For those of you who are Turkey Roasting, potato mashing, gravy making authorities my troubles will either have you sympathizing with my plight, or finding moderate humor in my ineptitude. Today I picked up our Thanksgiving Turkey. A free range, vegetarian fed, antibiotic and hormone free 25 lb. hen turkey. With all that going for it, I can’t help but think it should have landed in a more capable kitchen than mine.
I have poured through Holiday magazines all promising a fuss free, stress free Thanksgiving experience replete with menus, timetables, make ahead options and creative ambiance that would leave Martha Stuart speechless. And I have realized that despite all of my ambitious intentions, nothing that comes out of my oven or off of my stove is going to measure up.
I have flipped through page after page of glossy intimidation all vowing to deliver me to the promised land of the perfect Thanksgiving Holiday. It wasn’t until I was completely overwhelmed with information and input that I realized I wasn’t doing myself any favors. To brine or not to brine? Should you cover the bird with seasoned and soaked cheesecloth or is that a waste of time and cheese, or cloth, or whatever that stuff is made of exactly? Should you stuff the bird or does that just dry it out because you have to cook it for longer? Alas, there are no easy answers but there are, I have discovered, an endless number of opinions. What I do know is that the best turkey I ever had was fried. I remember my sister-in-law who is from New Orleans, bringing us the experience of frying the turkey and when I first heard of this travesty, I only half-jokingly quipped, “do you people have to fry everything?” Well thank heavens the answer is yes! If you haven’t tried it you simply must at some point. I guarantee it will be the best bird you’ve ever had. What is does lack however is that ritual of roasting a turkey in the oven. The smell, the warmth, the age old tradition. The Norman Rockwellness of it all…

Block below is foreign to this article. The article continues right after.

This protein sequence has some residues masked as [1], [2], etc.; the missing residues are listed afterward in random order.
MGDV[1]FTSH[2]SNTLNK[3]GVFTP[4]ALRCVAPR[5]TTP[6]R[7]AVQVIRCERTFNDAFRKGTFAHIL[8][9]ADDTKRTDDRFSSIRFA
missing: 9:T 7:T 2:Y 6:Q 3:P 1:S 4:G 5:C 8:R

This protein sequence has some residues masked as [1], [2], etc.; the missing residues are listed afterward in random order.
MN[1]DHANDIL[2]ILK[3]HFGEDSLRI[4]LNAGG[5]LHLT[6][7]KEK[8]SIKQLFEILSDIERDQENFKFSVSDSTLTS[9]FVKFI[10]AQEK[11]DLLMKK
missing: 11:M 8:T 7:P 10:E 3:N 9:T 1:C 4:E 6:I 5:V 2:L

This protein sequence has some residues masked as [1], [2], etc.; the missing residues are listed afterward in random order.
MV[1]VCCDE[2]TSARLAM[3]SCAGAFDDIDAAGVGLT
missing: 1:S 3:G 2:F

But still those visions of fall splendor and a bountiful feast taunt my perfectionist self. I found myself walking around the grocery store today muttering to myself, “I don’t know what the *#!* I’m doing.” And in that moment I realized I was being bullied by a dead bird. Bullied into the belief that Thanksgiving needed to look, smell and taste a certain way. While I may have visions of a perfectly moist turkey, lumpless gravy and delightfully fluffy mashed potatoes my chances of achieving such a success are honestly slim to none. My mom did give me some homemade cranberry relish today so I know that at least something on the table will be divine. Hell, with enough cranberry sauce anything can taste pretty good. It’s like the Thanksgiving version of ketchup. So I’ve decided to fight back. To fight my own expectations of Holiday grandeur. Because while today had me buying everything from birds to brussel sprouts I realize that all the ingredients I need for the “perfect” holiday can’t be put in paper or plastic. The ingredients for the perfect Holiday are my husband, my children and my family.
What I do know I can serve up is warmth and togetherness. I can make endless helpings of love, laughter and a top it all off with a dessert of lifelong memories. Greg will carve the turkey and serve it with a side of perspective and gratitude. He’s good at that. And our kids…our family will continue to create a tradition rich with all the good stuff. The gravy of life and love. So regardless of how this bird turns out, it won’t have gotten the better of me. I’m saving that for what…for who, truly matters.